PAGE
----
At Sunday services, messages of hope after Harvey’s wrath

Debris and muck were all that remained where homes once stood, tens of thousands spent the night in shelters, and others would weather another long day without safe drinking water or electricity. Yet, in churches across storm-ravaged South Texas, parishioners saw hope amid the devastation, and sought strength in faith.

Gov. Greg Abbott declared Sunday a “Day of Prayer” and urged residents to be steeled by their beliefs at a time of crisis. One Catholic congregation exiled by floodwaters held a makeshift service at a high school, another set out bug spray along with holy water, while pastors and priests talked of helping those in need and restoring a region left in shambles by Harvey.


Only days before Harvey hit, congregants at Christ United Church of Cypress, Texas, had celebrated returning to their beloved church after the long absence.

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In the spring of 2016, the building had been devastated by a storm that forced the congregation to gut the historic structure and rebuild. Now, with the small brick church extensively damaged, the work must start again.

About 60 people gathered for a service Sunday at the church about 30 miles northwest of Houston, where Pastor Jeffrey Willey said he reminded his congregation that “the church is not the building. We are the church.”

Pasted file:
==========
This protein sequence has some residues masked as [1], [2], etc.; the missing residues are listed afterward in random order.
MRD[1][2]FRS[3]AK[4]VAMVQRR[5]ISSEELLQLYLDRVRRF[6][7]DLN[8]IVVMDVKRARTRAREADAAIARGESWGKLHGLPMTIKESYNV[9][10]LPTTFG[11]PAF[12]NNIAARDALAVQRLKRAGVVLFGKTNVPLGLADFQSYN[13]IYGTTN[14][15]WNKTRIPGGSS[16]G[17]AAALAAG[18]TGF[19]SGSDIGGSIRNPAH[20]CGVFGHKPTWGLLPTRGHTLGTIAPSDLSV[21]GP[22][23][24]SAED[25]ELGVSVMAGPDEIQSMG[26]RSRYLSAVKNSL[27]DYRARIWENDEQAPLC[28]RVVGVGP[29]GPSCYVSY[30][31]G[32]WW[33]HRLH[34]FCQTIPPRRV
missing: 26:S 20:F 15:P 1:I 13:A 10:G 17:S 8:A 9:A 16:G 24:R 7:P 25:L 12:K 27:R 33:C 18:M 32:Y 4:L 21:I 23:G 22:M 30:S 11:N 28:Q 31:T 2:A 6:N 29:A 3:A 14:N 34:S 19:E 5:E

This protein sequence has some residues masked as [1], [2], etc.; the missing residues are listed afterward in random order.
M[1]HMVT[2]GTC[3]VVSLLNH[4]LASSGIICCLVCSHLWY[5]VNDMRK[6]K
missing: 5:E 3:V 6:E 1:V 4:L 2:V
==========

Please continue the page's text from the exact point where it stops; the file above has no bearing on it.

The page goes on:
“We have to tear down all the walls again,” he said in a telephone interview.

The church holds a significant place in the area, Willey said, its construction dating to the early 1900s. He’s been buoyed by an outpouring of concern from people and other churches around the U.S., eager to help.

“We have a God that restores, that heals,” he added. With faith, “we walk above the troubled waters of this earth.”

“It’s not the end,” Willey said.


At the Pine Forest Baptist Church in Vidor, Texas, along the coast about 110 miles east of Houston, 45 people gathered for a service in the parking lot, after the church was flooded in the storm.

Pat Lawrence and her fiance, Jim Frasier, arrived on a tractor after navigating the floodwaters that had left some homes cut off, like islands.

“You can’t hardly comprehend all the water that’s around,” Lawrence said.

“My house is not flooded, but getting out is flooded. I’ve been in my house since last Saturday,” she added. “We came on the tractor because we wanted to come to…

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